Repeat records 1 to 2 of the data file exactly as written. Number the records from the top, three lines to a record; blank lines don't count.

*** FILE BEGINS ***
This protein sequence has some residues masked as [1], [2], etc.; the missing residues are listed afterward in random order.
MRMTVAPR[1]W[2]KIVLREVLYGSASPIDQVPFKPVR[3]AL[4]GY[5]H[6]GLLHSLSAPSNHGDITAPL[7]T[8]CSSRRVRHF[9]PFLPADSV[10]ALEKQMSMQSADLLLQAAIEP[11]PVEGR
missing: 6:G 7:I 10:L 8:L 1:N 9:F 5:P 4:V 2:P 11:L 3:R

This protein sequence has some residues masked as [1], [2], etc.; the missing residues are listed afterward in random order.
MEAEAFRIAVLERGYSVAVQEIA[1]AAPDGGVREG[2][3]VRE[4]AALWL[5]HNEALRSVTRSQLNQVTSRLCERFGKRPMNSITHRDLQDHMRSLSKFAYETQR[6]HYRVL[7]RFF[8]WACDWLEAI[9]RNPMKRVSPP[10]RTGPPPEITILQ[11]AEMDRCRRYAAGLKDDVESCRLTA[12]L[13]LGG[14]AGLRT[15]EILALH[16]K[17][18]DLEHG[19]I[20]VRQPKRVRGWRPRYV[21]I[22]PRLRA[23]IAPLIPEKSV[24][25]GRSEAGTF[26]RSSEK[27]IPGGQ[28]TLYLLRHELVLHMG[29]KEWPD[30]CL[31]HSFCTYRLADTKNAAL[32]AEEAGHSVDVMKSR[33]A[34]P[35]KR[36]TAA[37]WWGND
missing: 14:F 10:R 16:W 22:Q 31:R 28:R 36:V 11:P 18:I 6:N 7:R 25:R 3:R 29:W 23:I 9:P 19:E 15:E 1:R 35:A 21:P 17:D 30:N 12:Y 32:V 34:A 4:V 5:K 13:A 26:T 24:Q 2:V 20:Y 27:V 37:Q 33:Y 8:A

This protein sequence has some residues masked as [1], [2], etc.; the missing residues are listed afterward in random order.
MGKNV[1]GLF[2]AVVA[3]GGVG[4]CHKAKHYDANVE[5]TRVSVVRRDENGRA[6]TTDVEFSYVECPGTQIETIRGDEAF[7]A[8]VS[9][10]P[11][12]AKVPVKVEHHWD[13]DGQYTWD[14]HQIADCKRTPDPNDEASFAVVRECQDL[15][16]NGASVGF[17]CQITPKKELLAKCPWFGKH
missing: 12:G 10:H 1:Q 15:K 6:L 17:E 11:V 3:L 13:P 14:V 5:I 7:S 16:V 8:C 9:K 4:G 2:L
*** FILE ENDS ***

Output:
This protein sequence has some residues masked as [1], [2], etc.; the missing residues are listed afterward in random order.
MRMTVAPR[1]W[2]KIVLREVLYGSASPIDQVPFKPVR[3]AL[4]GY[5]H[6]GLLHSLSAPSNHGDITAPL[7]T[8]CSSRRVRHF[9]PFLPADSV[10]ALEKQMSMQSADLLLQAAIEP[11]PVEGR
missing: 6:G 7:I 10:L 8:L 1:N 9:F 5:P 4:V 2:P 11:L 3:R

This protein sequence has some residues masked as [1], [2], etc.; the missing residues are listed afterward in random order.
MEAEAFRIAVLERGYSVAVQEIA[1]AAPDGGVREG[2][3]VRE[4]AALWL[5]HNEALRSVTRSQLNQVTSRLCERFGKRPMNSITHRDLQDHMRSLSKFAYETQR[6]HYRVL[7]RFF[8]WACDWLEAI[9]RNPMKRVSPP[10]RTGPPPEITILQ[11]AEMDRCRRYAAGLKDDVESCRLTA[12]L[13]LGG[14]AGLRT[15]EILALH[16]K[17][18]DLEHG[19]I[20]VRQPKRVRGWRPRYV[21]I[22]PRLRA[23]IAPLIPEKSV[24][25]GRSEAGTF[26]RSSEK[27]IPGGQ[28]TLYLLRHELVLHMG[29]KEWPD[30]CL[31]HSFCTYRLADTKNAAL[32]AEEAGHSVDVMKSR[33]A[34]P[35]KR[36]TAA[37]WWGND
missing: 14:F 10:R 16:W 22:Q 31:R 28:R 36:V 11:P 18:I 6:N 7:R 25:R 3:R 29:W 23:I 9:P 19:E 15:E 1:R 35:A 21:P 17:D 30:N 12:Y 32:V 34:A 4:V 5:K 13:A 26:T 24:Q 2:V 20:Y 27:V 37:Q 33:Y 8:A